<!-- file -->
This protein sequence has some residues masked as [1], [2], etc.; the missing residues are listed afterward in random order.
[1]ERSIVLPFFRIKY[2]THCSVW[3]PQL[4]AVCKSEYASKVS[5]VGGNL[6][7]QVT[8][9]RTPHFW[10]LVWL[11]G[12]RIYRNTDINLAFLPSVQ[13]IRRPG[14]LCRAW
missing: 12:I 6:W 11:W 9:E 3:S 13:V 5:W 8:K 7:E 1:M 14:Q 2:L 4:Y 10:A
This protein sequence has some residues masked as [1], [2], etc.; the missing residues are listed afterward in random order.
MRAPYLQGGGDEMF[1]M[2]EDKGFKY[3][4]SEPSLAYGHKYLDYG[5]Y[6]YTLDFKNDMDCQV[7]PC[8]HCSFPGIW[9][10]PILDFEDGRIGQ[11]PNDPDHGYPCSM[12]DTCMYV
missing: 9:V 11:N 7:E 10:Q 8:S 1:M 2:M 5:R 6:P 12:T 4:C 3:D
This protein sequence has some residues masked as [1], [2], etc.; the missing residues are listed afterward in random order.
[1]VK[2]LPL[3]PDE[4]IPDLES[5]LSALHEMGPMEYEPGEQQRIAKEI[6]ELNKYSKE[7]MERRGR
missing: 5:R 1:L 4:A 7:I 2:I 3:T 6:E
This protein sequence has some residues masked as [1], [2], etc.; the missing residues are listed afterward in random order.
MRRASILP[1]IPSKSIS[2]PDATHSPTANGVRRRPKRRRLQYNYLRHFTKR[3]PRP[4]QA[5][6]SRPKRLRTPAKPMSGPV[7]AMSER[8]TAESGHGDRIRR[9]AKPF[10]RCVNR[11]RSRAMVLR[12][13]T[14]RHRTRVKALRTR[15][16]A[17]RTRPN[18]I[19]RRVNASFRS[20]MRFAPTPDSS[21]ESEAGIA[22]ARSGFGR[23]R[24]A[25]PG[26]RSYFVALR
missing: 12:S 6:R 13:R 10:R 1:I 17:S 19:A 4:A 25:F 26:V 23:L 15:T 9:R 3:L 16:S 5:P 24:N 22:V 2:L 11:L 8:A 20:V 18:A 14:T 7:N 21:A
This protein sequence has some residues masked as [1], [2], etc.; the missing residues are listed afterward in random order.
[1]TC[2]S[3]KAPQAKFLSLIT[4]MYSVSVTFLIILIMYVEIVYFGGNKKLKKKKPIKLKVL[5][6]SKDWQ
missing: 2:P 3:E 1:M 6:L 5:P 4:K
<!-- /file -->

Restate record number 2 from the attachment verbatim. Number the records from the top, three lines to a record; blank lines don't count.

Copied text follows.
This protein sequence has some residues masked as [1], [2], etc.; the missing residues are listed afterward in random order.
MRAPYLQGGGDEMF[1]M[2]EDKGFKY[3][4]SEPSLAYGHKYLDYG[5]Y[6]YTLDFKNDMDCQV[7]PC[8]HCSFPGIW[9][10]PILDFEDGRIGQ[11]PNDPDHGYPCSM[12]DTCMYV
missing: 9:V 11:N 7:E 10:Q 8:S 1:M 2:M 5:R 6:P 12:T 4:C 3:D